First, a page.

Quote Originally Posted by David Grover / Hasselblad View Post

    Let say over five years (1825 days), you would need to shoot 55 exposures every single day to reach 100,000. It is extremely rare we ever receive lenses in for shutter servicing, unless they are used in situations like aerial photography.
    We rent a lot of Phase One P30+ and Phase One P40+ on Hasselblad H2 bodies in Miami and I completely agree that the shutter life on these lenses is very good. It would not concern me one iota if I was buying a new HC lens); however, it will impact the used market especially in the long run of system ownership.

    Your other points are well taken and a great contribution to the pros and cons to each type of shutter. Having the ability to use either type of shutter in the Phase One DF body has only further exposed me to the benefits of using the right equipment for the right job, and I, like anyone else, am still learning .

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    Last edited by dougpeterson; 1st June 2010 at 06:50.

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    Re: Almost ready to take the plunge..

    Quote Originally Posted by dougpetersonci View Post
    The weight/size of the shutter itself is not really the issue. Designing a lens around a lens-shutter requires a different design that most often ends up more than a little larger and heavier. Take for instance the difference in weight and size between the Phase One systems 80mm lenses: the leaf shutter lens version is 35% heavier and 20% larger.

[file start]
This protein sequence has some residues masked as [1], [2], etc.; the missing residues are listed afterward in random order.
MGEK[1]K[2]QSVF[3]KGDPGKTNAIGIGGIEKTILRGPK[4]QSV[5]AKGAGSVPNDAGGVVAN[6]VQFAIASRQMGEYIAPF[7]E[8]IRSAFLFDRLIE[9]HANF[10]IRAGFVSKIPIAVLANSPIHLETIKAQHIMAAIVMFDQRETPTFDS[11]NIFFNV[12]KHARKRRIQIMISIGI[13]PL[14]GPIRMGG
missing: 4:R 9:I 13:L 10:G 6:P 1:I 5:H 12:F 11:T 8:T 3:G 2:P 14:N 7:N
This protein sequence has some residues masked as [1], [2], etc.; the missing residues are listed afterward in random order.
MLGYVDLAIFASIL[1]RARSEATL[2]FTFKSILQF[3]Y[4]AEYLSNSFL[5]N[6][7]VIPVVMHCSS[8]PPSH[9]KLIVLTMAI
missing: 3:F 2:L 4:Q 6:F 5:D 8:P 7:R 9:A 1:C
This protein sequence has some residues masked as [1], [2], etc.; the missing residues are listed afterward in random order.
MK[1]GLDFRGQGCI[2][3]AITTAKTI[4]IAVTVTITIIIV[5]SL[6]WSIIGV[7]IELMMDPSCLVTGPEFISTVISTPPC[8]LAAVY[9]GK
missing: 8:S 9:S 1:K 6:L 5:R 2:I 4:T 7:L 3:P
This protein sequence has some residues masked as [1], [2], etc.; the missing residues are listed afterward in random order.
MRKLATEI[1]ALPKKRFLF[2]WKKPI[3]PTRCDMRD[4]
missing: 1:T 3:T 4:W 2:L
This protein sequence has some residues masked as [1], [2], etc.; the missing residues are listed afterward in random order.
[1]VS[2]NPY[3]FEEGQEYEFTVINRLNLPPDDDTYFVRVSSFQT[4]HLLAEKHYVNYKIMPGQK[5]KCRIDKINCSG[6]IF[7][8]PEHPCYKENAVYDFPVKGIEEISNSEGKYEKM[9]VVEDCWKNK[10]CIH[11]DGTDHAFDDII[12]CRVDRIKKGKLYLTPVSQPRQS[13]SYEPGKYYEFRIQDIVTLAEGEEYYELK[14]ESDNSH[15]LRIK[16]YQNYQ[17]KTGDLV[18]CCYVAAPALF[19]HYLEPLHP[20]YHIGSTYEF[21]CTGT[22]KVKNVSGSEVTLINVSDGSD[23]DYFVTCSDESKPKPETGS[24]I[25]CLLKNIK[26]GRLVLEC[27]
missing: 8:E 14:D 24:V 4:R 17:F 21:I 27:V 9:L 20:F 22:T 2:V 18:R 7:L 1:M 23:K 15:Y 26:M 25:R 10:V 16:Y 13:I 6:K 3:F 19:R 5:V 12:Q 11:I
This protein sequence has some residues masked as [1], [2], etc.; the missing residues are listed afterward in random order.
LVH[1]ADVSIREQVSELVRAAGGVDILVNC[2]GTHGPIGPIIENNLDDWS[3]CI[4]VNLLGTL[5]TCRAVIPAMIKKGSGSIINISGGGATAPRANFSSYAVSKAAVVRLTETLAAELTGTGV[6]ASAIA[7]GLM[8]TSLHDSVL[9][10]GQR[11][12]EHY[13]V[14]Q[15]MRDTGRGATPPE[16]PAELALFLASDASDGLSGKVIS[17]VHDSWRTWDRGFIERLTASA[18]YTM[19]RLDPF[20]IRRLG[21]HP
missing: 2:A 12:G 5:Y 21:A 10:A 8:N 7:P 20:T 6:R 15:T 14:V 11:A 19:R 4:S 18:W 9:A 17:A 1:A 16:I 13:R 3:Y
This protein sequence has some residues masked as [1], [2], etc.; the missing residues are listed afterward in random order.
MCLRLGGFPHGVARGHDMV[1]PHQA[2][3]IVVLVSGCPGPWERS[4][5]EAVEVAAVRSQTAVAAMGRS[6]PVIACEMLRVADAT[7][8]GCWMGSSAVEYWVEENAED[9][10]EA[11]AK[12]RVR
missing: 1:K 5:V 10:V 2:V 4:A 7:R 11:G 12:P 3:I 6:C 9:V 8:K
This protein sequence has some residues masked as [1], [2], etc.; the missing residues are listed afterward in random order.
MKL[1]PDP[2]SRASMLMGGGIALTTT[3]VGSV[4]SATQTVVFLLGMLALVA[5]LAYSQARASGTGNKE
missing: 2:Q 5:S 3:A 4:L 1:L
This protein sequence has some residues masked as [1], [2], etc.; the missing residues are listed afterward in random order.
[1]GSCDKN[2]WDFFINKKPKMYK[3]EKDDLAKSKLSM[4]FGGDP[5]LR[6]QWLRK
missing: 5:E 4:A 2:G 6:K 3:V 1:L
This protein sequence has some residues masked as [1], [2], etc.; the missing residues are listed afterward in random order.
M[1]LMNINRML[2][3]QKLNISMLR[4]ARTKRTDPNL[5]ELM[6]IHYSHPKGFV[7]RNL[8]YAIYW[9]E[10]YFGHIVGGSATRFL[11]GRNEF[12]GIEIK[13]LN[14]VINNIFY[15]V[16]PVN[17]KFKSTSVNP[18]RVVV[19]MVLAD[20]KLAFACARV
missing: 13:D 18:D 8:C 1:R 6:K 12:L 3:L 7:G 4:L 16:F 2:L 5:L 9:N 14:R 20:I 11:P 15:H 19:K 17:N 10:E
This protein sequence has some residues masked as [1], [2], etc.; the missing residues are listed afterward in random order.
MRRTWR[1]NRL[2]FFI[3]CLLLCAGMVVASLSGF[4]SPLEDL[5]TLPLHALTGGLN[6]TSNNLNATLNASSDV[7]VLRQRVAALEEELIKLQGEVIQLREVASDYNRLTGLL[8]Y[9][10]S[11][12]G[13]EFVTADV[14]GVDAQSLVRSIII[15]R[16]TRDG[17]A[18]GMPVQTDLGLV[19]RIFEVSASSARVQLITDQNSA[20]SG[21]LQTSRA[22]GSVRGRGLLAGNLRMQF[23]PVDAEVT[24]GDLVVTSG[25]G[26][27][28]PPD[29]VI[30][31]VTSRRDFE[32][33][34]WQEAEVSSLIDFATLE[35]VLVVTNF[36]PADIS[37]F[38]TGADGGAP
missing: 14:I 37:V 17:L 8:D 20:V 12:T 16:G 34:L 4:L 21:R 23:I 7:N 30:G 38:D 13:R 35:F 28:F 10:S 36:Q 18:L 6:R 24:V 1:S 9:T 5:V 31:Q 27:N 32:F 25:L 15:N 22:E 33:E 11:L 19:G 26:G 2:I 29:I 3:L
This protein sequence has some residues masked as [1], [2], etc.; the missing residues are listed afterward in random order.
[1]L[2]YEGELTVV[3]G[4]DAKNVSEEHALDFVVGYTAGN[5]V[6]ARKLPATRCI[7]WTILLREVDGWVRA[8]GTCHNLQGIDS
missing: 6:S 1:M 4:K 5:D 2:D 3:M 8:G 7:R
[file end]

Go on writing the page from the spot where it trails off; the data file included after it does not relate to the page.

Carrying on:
330g - Phase One 80mm D (f/2.8)
    450g - Phase One 80mm D Leaf-Shutter (f/2.8)
    475g - Hassy HC 80mm Leaf Shutter (f/2.8)

    495g - Phase One 45mm D (f/2.8)
    530g - Phase One 55mm D Leaf Shutter (f/2.8)
    975g - Hassy HC 50mm Leaf Shutter (f/3.5)
    You know what they say Doug. Plastic is lighter!

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    Re: Almost ready to take the plunge..

    Quote Originally Posted by David Grover / Hasselblad View Post
    You know what they say Doug. Plastic is lighter!
    Indeed.

    All the lenses I referenced are aluminum barreled.

    The older Mamiya Non-D lenses were plastic and the Phase One D and Schneider LS D are aluminum.

    That's one of the reasons why the Mamiya 80mm Non-D (plastic) is lighter than the Phase One 80mm D (aluminum) and the Mamiya 45mm non-D (plastic) is marginally lighter than the Phase One 45mm D (aluminum).

    The plastic casings on the older Mamiya lenses is one of the things I did not like about them and I was glad to see this changed when Phase One and Schneider developed new lenses for the system. For the value hunter the older lenses are fantastically priced given their pretty good performance. The older Mamiya lenses are not as solid feeling, and are not as wickedly sharp as the new Phase One / Schneider lenses but they are also a fraction of the price.

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  24. #74
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    Re: Almost ready to take the plunge..

    ok david..what's up with the 60?